However, the real ‘star’ was the RP team. With just 2 candidates there (RP chief Kenneth Jeyaratnam is on Stay-Home Notice while Darren Soh was sick, and Andy Zhu was absent), Charles Yeo spoke for most of the duration. His English speech talked about how the team would become full-time MPs to serve the constituency, and examine wasteful projects by the PAP.
His Mandarin speech, however, is worth catching:
In a bizarre, rambly, and incoherent speech punctuated with long pauses as Yeo appeared confused at what he was reading, he talked about speaking up about the many foreign students being awarded scholarships in Singapore. He also said that the PAP had ‘abused’ its citizens as well as the low-income elderly. He concluded by saying how the MPs which had full-time jobs did not care about their constituency duties because they earned a lot in their regular jobs, and so they ‘slept’ in Parliament.
A hotly-contested area with SDP chairman Dr Paul Tambyah up against the PAP’s Liang Eng Hwa, who replaces long-time MP Teo Ho Pin. Liang highlighted the improvements in the constituency such as LRT upgrading and bus services, and promised to work together with residents to improve their employability. Tambyah reiterated SDP’s 4Y1N slogan, as well as concerns that residents had flagged to him such as lift upgrading delays. He also spoke about how the PAP was ‘recklessly’ risking public health by holding an election during the Covid-19 crisis, and how they wanted a repeat of the 2001 election after the 9/11 terrorist attacks to ‘wipe out the opposition’.
Health Minister Gan Kim Yong called for the CCK ‘family’ to support his team, and pointed to the master plan for the constituency, which includes future goodies such as a new SAFRA clubhouse, a new transport hub, and more hawker centres.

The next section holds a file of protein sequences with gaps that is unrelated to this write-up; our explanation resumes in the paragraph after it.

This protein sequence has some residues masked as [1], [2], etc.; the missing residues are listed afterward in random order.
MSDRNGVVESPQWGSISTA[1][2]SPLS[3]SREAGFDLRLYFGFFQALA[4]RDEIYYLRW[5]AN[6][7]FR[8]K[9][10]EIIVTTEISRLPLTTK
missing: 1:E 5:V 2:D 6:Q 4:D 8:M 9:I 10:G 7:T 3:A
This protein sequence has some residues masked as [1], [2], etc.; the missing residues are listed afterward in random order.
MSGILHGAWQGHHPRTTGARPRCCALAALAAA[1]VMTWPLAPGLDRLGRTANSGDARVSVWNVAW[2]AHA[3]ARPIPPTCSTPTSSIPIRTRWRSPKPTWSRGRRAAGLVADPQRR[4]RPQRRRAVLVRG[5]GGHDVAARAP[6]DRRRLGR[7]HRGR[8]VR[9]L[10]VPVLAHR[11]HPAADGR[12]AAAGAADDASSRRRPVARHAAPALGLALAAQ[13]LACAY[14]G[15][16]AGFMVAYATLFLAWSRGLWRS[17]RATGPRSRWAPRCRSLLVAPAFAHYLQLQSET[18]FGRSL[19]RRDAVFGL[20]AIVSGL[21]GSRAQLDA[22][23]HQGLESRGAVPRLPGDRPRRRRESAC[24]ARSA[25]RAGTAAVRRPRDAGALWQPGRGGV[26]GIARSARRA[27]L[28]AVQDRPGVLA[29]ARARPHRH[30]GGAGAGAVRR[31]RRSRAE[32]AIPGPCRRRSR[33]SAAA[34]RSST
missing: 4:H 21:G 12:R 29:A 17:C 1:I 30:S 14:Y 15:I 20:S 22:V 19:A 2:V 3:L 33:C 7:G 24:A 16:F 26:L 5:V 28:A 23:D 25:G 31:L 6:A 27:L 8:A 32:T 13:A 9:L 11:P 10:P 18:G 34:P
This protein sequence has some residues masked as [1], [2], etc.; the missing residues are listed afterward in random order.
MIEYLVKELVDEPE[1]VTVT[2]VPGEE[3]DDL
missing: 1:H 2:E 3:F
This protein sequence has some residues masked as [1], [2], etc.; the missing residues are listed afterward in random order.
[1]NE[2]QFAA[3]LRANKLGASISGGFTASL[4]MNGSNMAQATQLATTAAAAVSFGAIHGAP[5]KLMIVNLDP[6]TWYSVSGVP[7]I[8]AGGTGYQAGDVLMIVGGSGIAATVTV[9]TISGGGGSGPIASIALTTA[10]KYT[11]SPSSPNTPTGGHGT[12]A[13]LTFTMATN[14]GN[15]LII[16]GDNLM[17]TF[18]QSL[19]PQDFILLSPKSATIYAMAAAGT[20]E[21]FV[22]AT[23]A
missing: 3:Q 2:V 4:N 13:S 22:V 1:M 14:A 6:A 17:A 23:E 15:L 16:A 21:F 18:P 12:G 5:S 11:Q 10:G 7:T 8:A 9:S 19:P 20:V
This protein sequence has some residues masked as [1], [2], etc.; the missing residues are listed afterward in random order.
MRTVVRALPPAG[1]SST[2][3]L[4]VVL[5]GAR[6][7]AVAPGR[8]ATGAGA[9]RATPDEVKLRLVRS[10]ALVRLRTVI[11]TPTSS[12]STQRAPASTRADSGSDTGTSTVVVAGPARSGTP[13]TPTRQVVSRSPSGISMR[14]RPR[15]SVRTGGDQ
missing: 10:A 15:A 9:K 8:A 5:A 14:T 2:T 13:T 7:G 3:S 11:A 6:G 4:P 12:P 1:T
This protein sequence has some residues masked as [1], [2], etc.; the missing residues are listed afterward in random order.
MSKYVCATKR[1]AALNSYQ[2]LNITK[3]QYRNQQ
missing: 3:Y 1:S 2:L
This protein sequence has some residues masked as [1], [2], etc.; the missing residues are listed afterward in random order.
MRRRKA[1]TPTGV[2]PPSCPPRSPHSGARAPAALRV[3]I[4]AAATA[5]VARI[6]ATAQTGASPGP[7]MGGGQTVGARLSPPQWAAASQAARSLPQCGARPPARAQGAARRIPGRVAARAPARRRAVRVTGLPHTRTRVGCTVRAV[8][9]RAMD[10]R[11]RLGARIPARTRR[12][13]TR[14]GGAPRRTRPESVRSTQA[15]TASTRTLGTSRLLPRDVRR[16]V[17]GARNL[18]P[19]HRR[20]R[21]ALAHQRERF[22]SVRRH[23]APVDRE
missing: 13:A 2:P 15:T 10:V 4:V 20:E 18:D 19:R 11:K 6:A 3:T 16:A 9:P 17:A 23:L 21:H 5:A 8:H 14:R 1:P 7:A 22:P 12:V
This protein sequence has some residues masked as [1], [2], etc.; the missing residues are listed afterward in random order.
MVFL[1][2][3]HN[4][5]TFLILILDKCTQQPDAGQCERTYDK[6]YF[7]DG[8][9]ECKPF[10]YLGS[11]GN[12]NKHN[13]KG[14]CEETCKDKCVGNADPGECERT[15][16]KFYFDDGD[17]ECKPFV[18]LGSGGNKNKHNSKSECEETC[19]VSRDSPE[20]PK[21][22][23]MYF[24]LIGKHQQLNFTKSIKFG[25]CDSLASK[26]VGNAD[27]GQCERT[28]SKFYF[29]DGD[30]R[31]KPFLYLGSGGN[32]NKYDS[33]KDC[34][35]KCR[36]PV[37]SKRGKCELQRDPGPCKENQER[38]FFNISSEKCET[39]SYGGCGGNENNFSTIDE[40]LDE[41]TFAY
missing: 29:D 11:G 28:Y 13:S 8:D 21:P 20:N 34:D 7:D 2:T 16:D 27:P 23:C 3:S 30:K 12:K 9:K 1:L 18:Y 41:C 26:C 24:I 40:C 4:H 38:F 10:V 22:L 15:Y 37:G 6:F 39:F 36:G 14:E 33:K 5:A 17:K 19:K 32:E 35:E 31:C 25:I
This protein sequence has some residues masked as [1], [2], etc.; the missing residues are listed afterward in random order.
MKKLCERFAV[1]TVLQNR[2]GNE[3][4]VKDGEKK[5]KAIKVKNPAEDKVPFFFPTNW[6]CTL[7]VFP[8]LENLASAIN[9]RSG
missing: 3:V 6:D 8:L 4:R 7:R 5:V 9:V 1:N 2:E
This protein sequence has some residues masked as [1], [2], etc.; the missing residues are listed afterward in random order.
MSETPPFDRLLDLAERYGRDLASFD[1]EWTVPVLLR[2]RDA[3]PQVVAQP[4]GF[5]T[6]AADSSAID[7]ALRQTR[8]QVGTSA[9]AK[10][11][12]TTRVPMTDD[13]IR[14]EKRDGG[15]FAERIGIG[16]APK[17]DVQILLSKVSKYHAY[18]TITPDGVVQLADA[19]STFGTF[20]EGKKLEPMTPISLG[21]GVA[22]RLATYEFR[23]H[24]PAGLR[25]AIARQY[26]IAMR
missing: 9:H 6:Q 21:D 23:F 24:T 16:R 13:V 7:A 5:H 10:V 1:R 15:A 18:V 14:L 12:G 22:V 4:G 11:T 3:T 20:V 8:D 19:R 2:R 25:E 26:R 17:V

The PSP team, led by former air force colonel Francis Yuen, started off with a strong statement that the PAP stated they wanted a mandate to fight the crisis, but what they were actually after was a ‘strong mandate to stifle dissent’. Unfortunately, Yuen made a slight gaffe, closing off by saying that the ‘PAP is a responsible party’ before correcting himself with the party he’s from.
The youngest candidate in the election, law undergraduate Choo Shaun Ming, cited a quote from Lee Kuan Yew urging young people to ‘follow that rainbow’, but opined that the rainbow no longer exists for young people, and spoke of the need to create more exciting job opportunities.
The most hotly anticipated GRC kicked off with DPM Heng Swee Keat highlighting the famed East Coast Plan and future developments such as the Thomson-East Coast line and Coastal Adventure Corridor:
Other members of the GRC talked about digital clinics for seniors, employment and networking series, and job support programmes and help for SMEs.
The WP East Coast GRC team, led by Nicole Seah, talked about the need for ‘bold structural and fiscal reforms’, and more support for workers. Seah talked about widening access to universities for underprivileged Singaporeans, and cheekily added that a vote for WP would see ‘both a WP MP and a PA (People’s Association) grassroots adviser being equally present in your constituency’.
To watch the Constituency Broadcasts, check out this playlist here (it’s updated daily).
PAP vs Chee Continues